How to Create a Killer Influencer Marketing RFP

This article originally appeared on Business 2 Community.

Influencer marketing is not a passing fad – According to Gartner Research, 35% of marketers use it today and another 28% plan to launch influencer marketing programs in the next year. As a result, brands and agencies are increasingly looking to partner with influencer marketing vendors that help automate the most time consuming aspects of the practice.

However, a majority of the RFPs sent to influencer marketing vendors are master documents that brands and agencies give to all of their potential media partners. While this is the easiest approach, the influencer marketing partner is left to decipher where and how influencer marketing fits into an RFP that’s asking the wrong questions.

Creating an RFP specifically  for influencer marketing helps both the client and provider align on the client’s objectives and tailor their response in a way that is clear, meaningful, and impactful.

While each RFP will differ by brand, the ideal influencer marketing RFP should include the following:

Program Overview – The introduction should provide a quick snapshot into who the brand is – its mission, values, purpose, positioning, voice, tone, look and feel – so potential partners have a clear idea of what their influencers need to embody. Identify why the brand is launching an influencer marketing program and how an influencer marketing partner fits into the overall equation – is the brand looking for a self-service platform to support an existing team’s efforts or a turnkey solution provider to manage the entire process?

Target Audience – Identify the brand’s target audience, but think beyond the traditional demographics and look to include consumer interests, passions, and daily activities. Does the brand want to reach Millennial parents, pet owners, budding chefs, aspiring designers, or adventure seekers? It’s also important to understand the influencers’ communities. Just because an influencer fits your target audience, it doesn’t automatically mean their followers do.  

Statement of Purpose/Opportunity – This section should be the meatiest portion of the RFP. First, identify the program’s goals, whether it’s driving sales, increasing conversions, generating traffic, or shifting consumer perceptions. Second, determine the type of influencer the brand wants to work with (power-middle, micro, or celebrity/top-tier) and the influencers’ role in achieving those goals. Will they play the primary role in a standalone influencer program designed to create evergreen content or will they support a larger media strategy? Finally, establish the program’s timeline (seasonal, yearly, or a custom duration) and preferred geography (local, regional, or national).

Scope of Work/Responsibilities – In this section, outline the influencers’ specific deliverables and tasks. Is the brand looking for rich storytelling, DIY videos, product photography, or recipes? Do they want influencers to drive their audiences to landing pages where they can learn more about the product, download coupons, or sign up for giveaways and sweepstakes? Include any specific messaging requirements, but also remember that influencer marketing is most effective when influencers create content in their own words. Aim to create content that reflects unique and authentic experiences with the product.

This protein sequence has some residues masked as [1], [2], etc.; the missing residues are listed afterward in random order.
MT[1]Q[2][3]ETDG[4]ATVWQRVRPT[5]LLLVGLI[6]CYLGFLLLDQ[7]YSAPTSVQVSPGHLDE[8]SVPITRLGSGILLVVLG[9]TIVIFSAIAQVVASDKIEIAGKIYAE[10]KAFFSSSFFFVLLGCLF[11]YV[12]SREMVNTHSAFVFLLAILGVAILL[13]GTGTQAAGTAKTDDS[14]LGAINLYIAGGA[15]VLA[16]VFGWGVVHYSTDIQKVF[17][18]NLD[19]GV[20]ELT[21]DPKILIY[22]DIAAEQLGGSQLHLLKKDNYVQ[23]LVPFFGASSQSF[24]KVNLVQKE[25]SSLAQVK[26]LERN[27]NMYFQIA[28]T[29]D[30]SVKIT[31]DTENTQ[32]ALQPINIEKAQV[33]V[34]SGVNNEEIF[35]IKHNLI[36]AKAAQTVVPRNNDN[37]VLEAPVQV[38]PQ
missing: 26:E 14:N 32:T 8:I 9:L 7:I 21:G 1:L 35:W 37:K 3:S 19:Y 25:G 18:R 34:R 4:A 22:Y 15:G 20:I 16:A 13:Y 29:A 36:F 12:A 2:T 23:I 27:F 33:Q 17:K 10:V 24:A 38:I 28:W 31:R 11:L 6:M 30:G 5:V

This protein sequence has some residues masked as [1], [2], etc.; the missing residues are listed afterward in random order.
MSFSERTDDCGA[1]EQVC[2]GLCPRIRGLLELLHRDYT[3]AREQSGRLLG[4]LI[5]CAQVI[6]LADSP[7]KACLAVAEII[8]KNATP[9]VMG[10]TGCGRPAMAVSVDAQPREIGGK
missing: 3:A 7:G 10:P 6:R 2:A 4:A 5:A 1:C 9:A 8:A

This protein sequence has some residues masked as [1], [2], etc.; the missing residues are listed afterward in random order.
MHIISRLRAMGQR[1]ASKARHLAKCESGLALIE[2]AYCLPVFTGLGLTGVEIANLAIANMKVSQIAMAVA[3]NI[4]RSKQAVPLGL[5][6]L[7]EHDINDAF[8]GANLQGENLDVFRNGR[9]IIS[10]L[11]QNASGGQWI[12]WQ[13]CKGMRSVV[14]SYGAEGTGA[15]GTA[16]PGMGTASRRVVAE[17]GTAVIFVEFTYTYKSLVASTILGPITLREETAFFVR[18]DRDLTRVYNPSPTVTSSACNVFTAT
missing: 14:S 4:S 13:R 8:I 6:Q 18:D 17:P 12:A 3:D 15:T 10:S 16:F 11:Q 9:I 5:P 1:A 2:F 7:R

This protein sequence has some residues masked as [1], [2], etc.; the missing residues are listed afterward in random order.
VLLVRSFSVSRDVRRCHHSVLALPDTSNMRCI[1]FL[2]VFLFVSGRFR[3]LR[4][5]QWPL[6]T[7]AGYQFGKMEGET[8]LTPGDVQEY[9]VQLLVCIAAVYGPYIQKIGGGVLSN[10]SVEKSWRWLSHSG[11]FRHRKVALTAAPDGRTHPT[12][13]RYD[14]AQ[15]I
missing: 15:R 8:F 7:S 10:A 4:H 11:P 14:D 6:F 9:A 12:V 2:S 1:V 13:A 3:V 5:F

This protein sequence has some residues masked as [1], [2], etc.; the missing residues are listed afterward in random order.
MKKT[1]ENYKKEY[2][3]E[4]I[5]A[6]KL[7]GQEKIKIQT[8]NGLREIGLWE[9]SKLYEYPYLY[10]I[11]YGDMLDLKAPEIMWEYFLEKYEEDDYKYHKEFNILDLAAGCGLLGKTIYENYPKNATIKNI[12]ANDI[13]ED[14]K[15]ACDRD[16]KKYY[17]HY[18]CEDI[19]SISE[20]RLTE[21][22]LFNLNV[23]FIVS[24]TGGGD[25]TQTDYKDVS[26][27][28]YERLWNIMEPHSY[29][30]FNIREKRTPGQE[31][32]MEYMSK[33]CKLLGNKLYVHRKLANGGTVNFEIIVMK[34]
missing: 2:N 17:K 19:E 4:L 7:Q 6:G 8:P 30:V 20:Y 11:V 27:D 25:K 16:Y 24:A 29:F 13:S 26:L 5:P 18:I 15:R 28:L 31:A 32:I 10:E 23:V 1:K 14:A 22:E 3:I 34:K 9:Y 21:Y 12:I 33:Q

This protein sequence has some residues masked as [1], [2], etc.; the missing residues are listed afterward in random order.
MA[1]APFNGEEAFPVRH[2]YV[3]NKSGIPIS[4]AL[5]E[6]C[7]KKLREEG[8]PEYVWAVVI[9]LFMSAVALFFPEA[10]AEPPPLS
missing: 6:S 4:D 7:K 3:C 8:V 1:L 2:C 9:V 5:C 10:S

KPIs/Measurement – How will the brand measure the effectiveness of the program? KPIs will differ depending on the program’s goals, but common influencer marketing metrics include reach, engagement, quality and quantity of content, traffic, and conversions (sales, downloads, or sign-ups). However, beware of the influencers whose follower counts seem too good to be true. In an effort to attract more sponsorship opportunities, many influencers buy fake followers, boosting their follower count with dummy or inactive accounts. An effective influencer marketing program measures how influencers move their audiences through the purchase funnel, tracking program performance by engagement, clicks, and conversions instead of potential reach.

Background – The background section should provide an overview that details the brand’s experience with influencer marketing. Will this program be their first foray into influencer marketing or has the brand participated in influencer marketing programs in the past? If it is not the first influencer marketing program, include what went well or and didn’t go well in previous programs.

Content/Assets Provided – List the content or assets the brand will provide for the program. Common assets include the brand’s logo, promotional images, videos, event details, coupon access codes, giveaway rules, and landing pages.  

Submission Requirements – Provide the specific requirements or deliverables needed for submission. In addition to a detailed proposal that addresses the RFP’s requests, you should also request case studies from relevant past programs, sample influencer lists, and pricing.

Timeline – Lay out the evaluation period including the RFP release date, the RFP response due date, and the final vendor selection date.

Evaluation Criteria – Include the evaluation criteria the brand will use to make a final decision.

More than one-fifth of brand activation spend in the US is on influencer marketing. Before beginning a search for the right influencer marketing partner, take the time to develop an RFP that will return a list of vendors primed to make your program a success.  

For a head start on your influencer marketing program, download a sample influencer marketing RFP today.

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